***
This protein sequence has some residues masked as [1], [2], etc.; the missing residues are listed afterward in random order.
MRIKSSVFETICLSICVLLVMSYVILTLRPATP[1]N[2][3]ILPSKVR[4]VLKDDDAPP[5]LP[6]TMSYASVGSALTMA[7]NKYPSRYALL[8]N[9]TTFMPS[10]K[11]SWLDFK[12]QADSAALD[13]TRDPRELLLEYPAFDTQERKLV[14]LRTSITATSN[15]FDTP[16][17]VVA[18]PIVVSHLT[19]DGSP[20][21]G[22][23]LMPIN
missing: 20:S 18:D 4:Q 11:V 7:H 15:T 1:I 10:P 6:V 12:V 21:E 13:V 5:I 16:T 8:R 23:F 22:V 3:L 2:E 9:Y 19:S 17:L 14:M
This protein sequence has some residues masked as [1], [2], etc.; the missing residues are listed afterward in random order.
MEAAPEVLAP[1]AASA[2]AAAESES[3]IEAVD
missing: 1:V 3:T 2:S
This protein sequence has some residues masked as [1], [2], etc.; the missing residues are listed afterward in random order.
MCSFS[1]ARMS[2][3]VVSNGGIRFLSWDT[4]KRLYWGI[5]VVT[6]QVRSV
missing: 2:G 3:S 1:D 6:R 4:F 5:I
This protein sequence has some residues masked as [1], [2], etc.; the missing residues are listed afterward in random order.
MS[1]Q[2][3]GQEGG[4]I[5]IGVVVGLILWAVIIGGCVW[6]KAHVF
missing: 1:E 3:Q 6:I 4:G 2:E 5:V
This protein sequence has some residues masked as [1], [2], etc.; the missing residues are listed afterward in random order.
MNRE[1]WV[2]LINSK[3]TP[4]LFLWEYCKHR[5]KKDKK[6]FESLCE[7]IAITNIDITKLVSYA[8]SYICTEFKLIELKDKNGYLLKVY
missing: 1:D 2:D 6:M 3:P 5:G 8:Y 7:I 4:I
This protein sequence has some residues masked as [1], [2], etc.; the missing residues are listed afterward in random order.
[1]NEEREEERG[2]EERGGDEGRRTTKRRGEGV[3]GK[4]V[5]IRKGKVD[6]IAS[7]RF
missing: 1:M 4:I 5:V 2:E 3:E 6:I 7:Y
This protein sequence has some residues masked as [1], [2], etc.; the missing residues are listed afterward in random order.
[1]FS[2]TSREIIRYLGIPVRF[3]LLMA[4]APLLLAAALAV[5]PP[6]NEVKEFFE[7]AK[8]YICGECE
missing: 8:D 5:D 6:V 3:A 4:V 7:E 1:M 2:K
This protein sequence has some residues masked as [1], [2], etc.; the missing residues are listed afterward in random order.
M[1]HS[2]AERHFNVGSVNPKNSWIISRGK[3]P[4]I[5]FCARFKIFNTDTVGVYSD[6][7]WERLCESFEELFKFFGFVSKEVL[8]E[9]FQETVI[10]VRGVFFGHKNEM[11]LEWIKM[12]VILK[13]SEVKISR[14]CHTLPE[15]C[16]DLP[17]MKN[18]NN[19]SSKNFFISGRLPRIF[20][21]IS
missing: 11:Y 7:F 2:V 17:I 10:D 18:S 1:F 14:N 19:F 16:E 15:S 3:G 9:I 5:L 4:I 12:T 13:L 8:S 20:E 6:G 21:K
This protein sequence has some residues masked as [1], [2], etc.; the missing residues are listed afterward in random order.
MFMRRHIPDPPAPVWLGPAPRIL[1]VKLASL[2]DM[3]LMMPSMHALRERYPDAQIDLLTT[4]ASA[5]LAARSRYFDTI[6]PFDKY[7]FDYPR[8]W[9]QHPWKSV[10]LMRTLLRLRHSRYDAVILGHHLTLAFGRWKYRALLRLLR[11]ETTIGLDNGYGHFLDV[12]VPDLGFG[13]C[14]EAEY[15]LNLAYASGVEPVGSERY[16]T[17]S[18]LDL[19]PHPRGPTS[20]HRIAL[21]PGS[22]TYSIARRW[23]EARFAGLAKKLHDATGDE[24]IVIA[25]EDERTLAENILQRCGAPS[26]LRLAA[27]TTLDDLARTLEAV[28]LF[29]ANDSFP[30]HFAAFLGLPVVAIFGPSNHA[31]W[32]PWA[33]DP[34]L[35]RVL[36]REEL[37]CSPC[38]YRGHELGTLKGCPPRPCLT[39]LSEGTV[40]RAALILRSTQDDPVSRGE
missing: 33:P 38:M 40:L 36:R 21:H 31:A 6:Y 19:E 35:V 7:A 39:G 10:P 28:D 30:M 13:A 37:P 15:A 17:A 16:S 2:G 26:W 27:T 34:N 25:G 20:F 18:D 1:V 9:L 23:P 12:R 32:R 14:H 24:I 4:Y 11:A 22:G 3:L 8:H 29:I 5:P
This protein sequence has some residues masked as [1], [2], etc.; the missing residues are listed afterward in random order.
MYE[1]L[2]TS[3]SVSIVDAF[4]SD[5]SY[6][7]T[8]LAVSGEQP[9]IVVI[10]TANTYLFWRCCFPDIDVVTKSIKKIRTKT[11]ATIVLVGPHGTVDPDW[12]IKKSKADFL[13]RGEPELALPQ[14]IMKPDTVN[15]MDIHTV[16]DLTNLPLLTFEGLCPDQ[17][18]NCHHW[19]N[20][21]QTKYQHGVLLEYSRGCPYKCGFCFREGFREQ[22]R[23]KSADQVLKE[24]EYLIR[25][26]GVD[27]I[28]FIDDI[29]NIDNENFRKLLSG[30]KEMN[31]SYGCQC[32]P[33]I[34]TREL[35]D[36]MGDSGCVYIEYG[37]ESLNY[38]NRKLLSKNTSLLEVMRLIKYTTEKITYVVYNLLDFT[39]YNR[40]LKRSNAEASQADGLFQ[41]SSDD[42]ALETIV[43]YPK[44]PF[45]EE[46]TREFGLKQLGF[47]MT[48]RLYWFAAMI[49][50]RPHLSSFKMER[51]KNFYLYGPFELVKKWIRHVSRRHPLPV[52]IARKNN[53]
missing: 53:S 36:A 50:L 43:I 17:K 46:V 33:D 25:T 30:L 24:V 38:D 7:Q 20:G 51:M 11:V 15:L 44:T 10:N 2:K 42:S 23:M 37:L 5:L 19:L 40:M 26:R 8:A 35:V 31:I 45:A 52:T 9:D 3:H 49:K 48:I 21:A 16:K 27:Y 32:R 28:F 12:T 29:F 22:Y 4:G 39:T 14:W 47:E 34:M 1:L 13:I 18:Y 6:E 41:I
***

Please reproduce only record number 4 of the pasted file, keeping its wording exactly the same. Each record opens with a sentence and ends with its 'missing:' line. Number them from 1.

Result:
This protein sequence has some residues masked as [1], [2], etc.; the missing residues are listed afterward in random order.
MS[1]Q[2][3]GQEGG[4]I[5]IGVVVGLILWAVIIGGCVW[6]KAHVF
missing: 1:E 3:Q 6:I 4:G 2:E 5:V